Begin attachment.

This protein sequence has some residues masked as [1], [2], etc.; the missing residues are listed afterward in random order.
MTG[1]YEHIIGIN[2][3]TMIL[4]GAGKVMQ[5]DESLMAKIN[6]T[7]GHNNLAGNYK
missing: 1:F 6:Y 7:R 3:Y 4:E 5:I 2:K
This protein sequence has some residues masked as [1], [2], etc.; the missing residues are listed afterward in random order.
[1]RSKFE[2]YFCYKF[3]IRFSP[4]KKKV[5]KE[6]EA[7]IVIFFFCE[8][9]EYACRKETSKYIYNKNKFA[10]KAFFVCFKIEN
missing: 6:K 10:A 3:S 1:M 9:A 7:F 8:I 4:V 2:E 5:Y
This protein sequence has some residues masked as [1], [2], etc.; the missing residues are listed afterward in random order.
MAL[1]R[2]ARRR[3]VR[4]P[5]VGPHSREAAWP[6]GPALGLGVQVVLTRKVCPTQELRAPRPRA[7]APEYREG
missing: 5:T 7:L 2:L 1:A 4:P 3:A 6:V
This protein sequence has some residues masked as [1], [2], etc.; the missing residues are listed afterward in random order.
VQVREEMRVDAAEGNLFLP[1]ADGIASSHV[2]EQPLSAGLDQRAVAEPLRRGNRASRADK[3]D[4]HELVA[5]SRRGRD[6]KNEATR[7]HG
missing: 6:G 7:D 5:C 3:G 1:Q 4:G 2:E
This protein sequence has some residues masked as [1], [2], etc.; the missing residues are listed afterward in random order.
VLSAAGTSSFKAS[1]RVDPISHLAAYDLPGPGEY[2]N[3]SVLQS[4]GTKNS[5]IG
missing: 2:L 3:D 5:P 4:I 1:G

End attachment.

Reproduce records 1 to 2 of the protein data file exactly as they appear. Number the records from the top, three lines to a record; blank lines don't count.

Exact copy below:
This protein sequence has some residues masked as [1], [2], etc.; the missing residues are listed afterward in random order.
MTG[1]YEHIIGIN[2][3]TMIL[4]GAGKVMQ[5]DESLMAKIN[6]T[7]GHNNLAGNYK
missing: 1:F 6:Y 7:R 3:Y 4:E 5:I 2:K
This protein sequence has some residues masked as [1], [2], etc.; the missing residues are listed afterward in random order.
[1]RSKFE[2]YFCYKF[3]IRFSP[4]KKKV[5]KE[6]EA[7]IVIFFFCE[8][9]EYACRKETSKYIYNKNKFA[10]KAFFVCFKIEN
missing: 6:K 10:A 3:S 1:M 9:A 7:F 8:I 4:V 2:E 5:Y